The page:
Last January, organizers of the famous Paris-Dakar Rally canceled their 2008 event after the apparently Al-Qaeda linked murder of a French family in the West African country of Mauritania the month before. The Rally, which was to spend eight days in Mauritania, seemed too vulnerable to terrorist violence, and plans have been made to move the 2009 event to Argentina and Chile.
Thirty years ago, with both countries under stern military dictatorships, this might have seemed improbable, though Argentina did host soccer's 1978 World Cup (and won it, even as political activists and many innocents disappeared off the streets of Buenos Aires and other Argentine cities). But today, southern South America is a safe place to travel, and the Rally will start in Buenos Aires on January 3 and end there January 18.
The route will head south to Puerto Madryn, cross the Patagonian steppe to Ingeniero Jacobacci and Neuquén, then head north to San Rafael and Mendoza before crossing the Andes to Valparaíso. It will then head north to La Serena and Copiapó before recrossing the Andes to the Argentine cities of La Rioja and Córdoba, then back to Buenos Aires.
Not everyone is happy with the Rally, which encourages off-road vehicle travel that can be environmentally devastating. In Chile's far north, for instance, motorcycle vandals have fishtailed up geoglyph-covered hillsides to damage pre-Columbian archaeological sites (similar to the Pintados site, in the Pampa del Tamarugal, pictured here). In that context, some Chilean public officials and environmental advocates have expressed concern about the Atacama Desert's "Flowering Desert," which I described in an earlier post on the Llanos de Challe.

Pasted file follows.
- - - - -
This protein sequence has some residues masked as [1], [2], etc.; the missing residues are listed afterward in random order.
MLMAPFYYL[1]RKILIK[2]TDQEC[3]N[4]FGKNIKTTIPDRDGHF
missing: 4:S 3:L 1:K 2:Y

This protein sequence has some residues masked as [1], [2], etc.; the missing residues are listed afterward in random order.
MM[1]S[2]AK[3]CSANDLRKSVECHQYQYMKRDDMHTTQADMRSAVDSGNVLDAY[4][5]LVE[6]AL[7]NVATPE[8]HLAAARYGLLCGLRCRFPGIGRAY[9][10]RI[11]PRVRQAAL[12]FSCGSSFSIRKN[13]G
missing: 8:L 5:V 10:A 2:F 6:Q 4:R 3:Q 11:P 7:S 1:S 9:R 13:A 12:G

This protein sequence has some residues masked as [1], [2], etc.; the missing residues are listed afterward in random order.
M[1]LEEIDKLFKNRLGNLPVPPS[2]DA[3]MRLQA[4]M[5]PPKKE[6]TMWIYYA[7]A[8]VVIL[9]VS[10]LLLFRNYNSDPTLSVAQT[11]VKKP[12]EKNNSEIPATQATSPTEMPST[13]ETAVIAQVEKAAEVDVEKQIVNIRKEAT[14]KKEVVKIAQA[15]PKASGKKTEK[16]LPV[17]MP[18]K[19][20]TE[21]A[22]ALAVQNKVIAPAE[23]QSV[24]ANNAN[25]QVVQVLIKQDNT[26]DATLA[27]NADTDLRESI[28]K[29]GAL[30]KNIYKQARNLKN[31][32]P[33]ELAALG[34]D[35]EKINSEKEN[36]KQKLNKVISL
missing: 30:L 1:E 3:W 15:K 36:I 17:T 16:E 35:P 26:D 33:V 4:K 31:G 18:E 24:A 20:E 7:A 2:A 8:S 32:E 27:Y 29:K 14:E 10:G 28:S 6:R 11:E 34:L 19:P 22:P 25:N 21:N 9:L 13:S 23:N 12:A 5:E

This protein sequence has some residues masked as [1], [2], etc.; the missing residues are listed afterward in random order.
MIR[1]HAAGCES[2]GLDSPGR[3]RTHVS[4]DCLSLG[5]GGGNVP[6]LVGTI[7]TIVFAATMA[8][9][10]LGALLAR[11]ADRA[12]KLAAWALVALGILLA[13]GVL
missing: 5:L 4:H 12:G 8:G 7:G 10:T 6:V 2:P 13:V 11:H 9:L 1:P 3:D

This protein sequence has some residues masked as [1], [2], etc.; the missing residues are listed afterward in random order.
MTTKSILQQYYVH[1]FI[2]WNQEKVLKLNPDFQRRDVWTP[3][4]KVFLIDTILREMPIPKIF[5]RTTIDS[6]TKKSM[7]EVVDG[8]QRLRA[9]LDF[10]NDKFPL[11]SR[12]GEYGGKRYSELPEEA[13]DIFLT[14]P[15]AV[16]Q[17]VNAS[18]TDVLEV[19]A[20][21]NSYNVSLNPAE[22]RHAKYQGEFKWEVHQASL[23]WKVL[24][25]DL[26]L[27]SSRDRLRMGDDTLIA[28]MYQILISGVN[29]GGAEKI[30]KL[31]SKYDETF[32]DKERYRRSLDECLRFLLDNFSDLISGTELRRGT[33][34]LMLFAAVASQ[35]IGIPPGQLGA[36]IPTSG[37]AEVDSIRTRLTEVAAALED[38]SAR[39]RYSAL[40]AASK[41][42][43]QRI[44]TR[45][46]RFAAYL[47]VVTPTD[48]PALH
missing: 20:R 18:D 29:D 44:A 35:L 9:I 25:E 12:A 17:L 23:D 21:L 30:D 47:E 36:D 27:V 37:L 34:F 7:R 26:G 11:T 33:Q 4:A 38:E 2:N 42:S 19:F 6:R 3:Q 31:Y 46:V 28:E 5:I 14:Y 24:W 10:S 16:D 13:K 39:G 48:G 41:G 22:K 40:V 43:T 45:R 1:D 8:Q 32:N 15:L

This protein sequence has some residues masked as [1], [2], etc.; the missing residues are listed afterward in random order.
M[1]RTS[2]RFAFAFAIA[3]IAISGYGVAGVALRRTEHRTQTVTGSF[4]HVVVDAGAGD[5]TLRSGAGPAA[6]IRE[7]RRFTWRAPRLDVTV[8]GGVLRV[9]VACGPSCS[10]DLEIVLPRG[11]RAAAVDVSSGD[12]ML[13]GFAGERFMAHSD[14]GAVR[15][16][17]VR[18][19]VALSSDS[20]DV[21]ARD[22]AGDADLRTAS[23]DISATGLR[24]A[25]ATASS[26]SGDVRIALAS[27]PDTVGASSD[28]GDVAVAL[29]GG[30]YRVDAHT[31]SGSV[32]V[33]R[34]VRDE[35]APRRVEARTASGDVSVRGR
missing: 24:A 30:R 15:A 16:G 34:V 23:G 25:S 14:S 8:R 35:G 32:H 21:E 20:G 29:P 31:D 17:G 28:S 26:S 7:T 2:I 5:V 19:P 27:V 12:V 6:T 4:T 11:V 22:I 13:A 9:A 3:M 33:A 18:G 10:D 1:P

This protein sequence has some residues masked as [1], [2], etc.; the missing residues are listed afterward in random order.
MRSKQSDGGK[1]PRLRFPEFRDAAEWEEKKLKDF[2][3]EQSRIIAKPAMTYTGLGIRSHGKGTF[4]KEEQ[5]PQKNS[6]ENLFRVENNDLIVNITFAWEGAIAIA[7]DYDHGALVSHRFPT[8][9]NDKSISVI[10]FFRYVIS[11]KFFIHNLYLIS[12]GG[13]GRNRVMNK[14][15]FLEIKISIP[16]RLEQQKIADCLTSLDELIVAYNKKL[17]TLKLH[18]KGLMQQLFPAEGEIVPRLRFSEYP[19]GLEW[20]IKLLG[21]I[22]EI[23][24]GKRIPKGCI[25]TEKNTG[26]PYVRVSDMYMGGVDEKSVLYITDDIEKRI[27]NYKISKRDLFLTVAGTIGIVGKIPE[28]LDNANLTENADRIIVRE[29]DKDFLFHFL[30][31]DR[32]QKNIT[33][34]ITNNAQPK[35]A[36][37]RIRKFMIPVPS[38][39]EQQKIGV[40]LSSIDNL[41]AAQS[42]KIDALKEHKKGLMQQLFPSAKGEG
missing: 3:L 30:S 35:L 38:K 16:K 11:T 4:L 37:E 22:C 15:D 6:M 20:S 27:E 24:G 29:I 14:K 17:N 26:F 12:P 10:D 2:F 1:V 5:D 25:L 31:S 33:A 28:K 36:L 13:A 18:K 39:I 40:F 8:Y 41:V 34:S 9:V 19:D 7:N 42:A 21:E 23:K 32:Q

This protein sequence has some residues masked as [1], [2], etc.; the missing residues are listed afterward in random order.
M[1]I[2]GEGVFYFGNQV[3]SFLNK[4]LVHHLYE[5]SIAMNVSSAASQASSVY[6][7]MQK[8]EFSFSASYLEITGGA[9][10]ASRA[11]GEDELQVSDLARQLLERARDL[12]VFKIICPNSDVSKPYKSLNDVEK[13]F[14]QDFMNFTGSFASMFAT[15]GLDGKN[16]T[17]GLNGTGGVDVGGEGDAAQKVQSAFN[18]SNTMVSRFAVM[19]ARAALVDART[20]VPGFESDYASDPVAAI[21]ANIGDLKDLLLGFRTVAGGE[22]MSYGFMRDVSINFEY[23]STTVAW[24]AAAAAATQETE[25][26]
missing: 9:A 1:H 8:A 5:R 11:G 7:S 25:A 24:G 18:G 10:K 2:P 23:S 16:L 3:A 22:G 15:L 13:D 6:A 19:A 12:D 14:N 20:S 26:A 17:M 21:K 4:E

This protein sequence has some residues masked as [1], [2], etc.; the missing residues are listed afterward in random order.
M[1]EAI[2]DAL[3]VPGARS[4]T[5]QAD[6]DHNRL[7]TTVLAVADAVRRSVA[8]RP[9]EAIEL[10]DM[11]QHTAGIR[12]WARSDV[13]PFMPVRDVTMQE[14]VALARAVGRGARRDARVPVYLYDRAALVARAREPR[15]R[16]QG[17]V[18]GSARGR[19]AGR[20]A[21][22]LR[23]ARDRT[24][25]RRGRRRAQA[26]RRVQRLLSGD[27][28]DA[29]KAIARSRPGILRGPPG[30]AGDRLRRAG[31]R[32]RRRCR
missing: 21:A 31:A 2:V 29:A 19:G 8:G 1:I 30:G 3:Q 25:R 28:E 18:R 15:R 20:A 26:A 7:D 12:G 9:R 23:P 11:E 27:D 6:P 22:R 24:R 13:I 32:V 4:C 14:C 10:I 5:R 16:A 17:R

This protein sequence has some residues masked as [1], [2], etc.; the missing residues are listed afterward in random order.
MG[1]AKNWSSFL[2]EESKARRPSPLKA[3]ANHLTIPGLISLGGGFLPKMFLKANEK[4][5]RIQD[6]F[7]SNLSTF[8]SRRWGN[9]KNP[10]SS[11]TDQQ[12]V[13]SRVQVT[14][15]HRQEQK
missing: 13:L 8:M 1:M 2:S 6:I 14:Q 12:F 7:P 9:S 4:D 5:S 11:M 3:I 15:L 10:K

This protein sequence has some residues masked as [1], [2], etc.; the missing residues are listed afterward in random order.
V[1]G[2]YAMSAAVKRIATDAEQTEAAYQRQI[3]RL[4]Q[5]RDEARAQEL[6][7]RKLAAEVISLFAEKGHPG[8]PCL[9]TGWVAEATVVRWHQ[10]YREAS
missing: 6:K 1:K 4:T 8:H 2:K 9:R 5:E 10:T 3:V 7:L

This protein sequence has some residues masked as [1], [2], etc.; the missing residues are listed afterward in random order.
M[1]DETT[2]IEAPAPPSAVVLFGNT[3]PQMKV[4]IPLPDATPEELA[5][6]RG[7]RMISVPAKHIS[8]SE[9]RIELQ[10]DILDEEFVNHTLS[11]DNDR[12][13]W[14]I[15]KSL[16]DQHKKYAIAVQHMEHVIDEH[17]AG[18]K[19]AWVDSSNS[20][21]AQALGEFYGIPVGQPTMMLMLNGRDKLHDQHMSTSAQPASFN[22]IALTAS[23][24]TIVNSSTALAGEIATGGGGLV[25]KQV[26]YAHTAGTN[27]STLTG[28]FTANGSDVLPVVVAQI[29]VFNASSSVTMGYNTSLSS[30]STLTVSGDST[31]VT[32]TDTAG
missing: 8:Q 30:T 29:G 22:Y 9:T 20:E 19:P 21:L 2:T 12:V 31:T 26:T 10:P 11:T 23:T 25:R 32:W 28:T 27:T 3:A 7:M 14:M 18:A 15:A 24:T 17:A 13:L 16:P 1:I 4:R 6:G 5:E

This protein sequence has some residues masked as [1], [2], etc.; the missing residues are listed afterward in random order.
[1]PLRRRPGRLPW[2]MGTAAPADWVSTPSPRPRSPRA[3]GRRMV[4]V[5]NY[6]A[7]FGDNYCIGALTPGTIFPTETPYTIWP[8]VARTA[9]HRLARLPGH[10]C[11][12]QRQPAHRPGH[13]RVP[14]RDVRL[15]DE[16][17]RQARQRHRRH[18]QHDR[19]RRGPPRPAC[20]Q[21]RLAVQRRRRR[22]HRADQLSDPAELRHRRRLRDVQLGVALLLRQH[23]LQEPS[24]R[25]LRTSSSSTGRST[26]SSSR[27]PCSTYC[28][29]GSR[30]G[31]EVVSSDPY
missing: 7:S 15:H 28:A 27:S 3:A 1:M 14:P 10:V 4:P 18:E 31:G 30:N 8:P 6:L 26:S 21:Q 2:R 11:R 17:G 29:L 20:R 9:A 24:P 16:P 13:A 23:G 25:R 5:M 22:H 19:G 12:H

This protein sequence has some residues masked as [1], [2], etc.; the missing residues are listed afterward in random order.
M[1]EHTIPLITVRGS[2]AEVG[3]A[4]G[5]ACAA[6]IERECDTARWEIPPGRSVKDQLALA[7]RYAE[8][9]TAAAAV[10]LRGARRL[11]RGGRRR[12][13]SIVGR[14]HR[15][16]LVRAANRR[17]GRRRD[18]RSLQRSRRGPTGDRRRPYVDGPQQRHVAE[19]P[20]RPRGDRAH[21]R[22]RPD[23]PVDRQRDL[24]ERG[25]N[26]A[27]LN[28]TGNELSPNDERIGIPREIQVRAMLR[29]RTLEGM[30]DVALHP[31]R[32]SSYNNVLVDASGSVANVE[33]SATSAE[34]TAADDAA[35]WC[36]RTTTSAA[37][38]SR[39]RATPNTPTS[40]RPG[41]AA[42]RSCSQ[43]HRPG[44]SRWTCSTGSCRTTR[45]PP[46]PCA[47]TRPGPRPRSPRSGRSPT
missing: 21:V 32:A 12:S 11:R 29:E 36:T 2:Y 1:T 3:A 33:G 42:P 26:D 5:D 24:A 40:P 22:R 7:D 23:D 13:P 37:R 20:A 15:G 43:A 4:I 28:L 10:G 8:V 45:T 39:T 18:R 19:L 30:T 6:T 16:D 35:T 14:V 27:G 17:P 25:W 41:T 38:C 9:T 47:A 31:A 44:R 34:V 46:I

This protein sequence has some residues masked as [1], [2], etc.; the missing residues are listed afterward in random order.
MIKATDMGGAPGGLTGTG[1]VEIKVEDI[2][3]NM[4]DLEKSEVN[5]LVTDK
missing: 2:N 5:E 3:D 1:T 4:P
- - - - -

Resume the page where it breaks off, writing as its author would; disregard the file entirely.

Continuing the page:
According to the online Santiago Times (subscription only) via Mercopress, the environmental NGO Fundación Terram and several regional politicians have argued that the Rally is a one-time publicity bonanza likely to damage the long-term appeal of the flowering desert, which draws thousands of spontaneous visitors to the area whenever rare rains arouse the dormant seeds that lie beneath its surface. The organizers seem so devoid of environmental awareness that their website suggests that participants will have a chance to see Emperor penguins - which only occupy the remotest parts of Antarctica, several thousand miles to the south.
In a time of declining oil supplies and global warming, any event that promotes fossil fuel wastage is dubious and, if the event must take place, both countries should ensure that it never happens again. If there's a positive side to it, it's that, for once, Argentina and Chile appear to be cooperating in the travel and tourism sector. Both countries can benefit by working to make the region more tourist-friendly, and cross-border services simpler.